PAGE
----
In Louisiana wetlands, huge flocks of birds are gone, schools of fish have virtually disappeared, and shoreline vegetation is dead and dying. A day collecting evidence of the wetlands destruction with the Gulf Sea Turtle Action Team was revealing and heartbreaking.
The scenes seen here are strong evidence that sea turtle habitat has been destroyed throughout much of their habitat in Gulf waters off Louisiana, which is well known to be a primary foraging areas for several species of endangered sea turtles. We confirmed that oil mats are sinking and smothering what was once endangered species habitat.
Grasses exposed to the oil are now coated brown and black, and areas that have neither been protected by oil booms or part of cleanup efforts are mostly dead by now.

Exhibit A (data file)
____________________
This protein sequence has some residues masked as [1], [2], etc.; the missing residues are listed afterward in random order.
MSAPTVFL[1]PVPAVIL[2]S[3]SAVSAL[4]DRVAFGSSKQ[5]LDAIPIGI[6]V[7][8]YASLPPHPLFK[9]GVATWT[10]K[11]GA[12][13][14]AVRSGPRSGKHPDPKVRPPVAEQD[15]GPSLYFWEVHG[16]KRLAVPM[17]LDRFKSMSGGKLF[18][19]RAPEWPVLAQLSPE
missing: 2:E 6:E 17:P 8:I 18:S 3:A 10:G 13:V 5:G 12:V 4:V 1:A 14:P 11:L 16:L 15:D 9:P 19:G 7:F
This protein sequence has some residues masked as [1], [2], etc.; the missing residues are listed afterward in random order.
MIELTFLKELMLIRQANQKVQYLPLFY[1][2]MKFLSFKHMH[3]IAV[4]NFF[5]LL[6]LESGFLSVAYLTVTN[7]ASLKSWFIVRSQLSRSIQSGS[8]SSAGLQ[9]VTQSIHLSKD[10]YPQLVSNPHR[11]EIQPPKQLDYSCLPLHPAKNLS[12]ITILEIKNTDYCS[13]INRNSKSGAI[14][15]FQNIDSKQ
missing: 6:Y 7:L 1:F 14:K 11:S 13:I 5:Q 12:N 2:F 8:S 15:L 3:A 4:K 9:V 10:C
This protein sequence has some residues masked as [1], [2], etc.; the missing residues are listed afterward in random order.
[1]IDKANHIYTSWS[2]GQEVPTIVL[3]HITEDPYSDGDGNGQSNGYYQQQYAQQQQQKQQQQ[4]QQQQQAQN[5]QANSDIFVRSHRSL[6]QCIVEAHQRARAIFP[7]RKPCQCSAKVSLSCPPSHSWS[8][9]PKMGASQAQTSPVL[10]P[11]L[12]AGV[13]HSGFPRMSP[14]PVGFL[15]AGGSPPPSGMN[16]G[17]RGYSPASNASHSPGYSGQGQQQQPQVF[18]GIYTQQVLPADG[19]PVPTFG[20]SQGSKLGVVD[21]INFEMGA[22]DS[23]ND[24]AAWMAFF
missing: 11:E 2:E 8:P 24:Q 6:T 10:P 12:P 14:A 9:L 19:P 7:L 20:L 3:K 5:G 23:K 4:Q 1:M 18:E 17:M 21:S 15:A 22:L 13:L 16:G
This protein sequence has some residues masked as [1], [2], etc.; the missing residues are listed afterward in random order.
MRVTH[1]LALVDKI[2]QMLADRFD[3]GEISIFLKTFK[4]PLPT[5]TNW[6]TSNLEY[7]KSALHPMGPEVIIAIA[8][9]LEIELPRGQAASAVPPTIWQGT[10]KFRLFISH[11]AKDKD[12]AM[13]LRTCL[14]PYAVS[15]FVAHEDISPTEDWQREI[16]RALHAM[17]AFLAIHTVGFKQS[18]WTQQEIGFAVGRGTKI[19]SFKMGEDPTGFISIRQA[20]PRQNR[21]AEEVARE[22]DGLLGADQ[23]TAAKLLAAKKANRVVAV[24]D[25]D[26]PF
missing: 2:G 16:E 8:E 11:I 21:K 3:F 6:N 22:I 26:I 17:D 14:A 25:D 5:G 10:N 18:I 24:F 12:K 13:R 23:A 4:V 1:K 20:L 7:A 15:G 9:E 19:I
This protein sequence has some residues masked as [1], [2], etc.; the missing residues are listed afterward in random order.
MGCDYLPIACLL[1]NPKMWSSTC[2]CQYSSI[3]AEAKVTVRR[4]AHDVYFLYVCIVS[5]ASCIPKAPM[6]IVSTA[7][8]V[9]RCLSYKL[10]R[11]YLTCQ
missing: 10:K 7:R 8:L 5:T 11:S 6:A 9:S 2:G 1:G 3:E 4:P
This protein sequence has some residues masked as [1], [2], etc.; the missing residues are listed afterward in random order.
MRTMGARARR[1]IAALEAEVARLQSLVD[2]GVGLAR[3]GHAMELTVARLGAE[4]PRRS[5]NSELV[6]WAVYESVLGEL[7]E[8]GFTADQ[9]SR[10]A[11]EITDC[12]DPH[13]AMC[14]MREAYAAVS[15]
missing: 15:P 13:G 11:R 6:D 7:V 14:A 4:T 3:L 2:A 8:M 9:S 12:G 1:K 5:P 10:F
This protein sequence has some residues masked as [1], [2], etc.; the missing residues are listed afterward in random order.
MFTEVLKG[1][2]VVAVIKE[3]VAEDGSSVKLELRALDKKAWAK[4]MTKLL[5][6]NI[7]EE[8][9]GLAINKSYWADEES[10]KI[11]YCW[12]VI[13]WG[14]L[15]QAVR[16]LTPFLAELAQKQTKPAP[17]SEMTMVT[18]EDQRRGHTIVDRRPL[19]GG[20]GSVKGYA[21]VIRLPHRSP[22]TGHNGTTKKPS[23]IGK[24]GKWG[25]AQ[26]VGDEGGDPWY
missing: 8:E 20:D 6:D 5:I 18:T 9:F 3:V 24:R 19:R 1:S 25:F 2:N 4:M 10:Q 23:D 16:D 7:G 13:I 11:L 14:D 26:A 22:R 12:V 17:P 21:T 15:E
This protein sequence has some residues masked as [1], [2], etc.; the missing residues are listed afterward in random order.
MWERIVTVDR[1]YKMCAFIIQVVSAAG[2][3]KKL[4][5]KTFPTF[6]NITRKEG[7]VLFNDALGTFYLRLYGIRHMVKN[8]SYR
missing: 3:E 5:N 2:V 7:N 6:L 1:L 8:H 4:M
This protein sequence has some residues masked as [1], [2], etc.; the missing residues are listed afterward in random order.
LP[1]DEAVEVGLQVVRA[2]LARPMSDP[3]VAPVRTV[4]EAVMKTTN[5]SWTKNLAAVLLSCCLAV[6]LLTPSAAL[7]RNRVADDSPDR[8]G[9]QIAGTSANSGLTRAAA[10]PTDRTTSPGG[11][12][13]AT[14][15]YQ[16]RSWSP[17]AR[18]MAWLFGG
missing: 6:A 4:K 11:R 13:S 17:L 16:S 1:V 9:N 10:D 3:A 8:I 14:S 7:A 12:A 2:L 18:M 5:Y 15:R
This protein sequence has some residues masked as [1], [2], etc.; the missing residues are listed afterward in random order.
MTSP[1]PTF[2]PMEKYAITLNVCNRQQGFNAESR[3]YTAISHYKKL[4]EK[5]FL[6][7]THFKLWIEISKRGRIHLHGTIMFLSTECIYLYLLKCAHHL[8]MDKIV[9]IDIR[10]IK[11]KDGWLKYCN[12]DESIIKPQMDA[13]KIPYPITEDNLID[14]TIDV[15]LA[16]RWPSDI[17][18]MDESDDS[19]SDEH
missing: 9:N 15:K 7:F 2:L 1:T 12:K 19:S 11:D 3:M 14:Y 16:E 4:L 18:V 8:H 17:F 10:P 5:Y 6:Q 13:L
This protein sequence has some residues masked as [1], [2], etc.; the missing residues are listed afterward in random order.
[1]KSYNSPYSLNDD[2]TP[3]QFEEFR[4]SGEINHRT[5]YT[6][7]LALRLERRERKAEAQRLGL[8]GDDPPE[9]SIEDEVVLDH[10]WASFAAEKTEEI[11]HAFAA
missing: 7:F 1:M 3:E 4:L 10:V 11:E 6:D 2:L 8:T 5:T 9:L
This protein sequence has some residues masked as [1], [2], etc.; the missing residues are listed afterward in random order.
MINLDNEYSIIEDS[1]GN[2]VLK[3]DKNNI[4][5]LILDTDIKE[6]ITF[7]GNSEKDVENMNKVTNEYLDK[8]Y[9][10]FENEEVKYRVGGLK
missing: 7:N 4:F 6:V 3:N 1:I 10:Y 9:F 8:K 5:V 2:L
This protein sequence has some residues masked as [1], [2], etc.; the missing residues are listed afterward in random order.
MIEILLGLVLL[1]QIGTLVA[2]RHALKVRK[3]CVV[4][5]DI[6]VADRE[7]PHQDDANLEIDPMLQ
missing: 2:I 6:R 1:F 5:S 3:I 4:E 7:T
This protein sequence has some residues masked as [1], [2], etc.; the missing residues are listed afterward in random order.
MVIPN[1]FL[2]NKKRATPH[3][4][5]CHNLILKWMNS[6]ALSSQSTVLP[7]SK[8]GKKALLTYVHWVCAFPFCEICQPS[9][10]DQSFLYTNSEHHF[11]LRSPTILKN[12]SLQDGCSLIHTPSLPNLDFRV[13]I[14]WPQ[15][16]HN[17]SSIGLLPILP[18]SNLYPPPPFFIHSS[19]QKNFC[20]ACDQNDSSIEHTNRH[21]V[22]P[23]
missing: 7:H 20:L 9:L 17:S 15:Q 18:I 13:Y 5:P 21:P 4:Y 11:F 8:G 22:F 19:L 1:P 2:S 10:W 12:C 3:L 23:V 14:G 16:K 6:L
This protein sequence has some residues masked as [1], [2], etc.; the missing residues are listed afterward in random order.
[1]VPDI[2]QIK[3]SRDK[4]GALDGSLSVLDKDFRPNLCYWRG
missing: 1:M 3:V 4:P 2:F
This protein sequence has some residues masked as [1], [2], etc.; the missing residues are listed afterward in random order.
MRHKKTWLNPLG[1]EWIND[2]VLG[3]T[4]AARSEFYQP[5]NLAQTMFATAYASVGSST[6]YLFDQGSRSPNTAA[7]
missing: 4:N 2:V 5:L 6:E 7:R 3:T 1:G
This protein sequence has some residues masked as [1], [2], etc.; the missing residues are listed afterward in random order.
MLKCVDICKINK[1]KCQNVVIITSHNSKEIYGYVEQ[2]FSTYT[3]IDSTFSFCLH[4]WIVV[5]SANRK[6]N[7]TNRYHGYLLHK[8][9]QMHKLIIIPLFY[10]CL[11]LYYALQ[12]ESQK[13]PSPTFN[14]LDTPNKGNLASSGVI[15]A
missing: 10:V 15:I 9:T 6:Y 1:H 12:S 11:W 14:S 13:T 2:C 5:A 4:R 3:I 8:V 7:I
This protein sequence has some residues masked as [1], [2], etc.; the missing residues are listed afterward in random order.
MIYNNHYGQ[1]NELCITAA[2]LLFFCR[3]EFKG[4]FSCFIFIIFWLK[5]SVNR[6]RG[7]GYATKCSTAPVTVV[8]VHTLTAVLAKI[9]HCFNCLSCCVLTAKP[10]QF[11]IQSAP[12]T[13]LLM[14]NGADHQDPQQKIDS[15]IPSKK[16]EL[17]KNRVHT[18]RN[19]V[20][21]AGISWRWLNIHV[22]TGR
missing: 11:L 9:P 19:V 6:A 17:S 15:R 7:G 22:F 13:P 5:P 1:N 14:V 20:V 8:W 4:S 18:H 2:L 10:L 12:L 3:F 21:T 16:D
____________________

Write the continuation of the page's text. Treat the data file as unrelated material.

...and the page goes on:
We landed our boat on a stretch of beach not cleaned by BP crews and low tide and were devastated by the impact. Oil mats 4 to 6 inches thick were seen in the lower intertidal areas. Vegetation crucial to holding the entire barrier island in place was dead.
I focused half an hour of effort of sea turtle habitat restoration while a professional film and photography team documented the destruction. Plastic debris has killed countless sea turtles in the open ocean, and removing it from beaches is a simple was we can improve their habitat. This remote Gulf beach was inundated with plastic. Standing on the high tide dunes I could reach a plastic bottle to both my left and right sides without moving. Once I found a derelict cooler, I had even more ability to haul out this plastic debris. Much of it was oiled, and it was properly disposed of at the BP run marina site when we landed at the end of the day.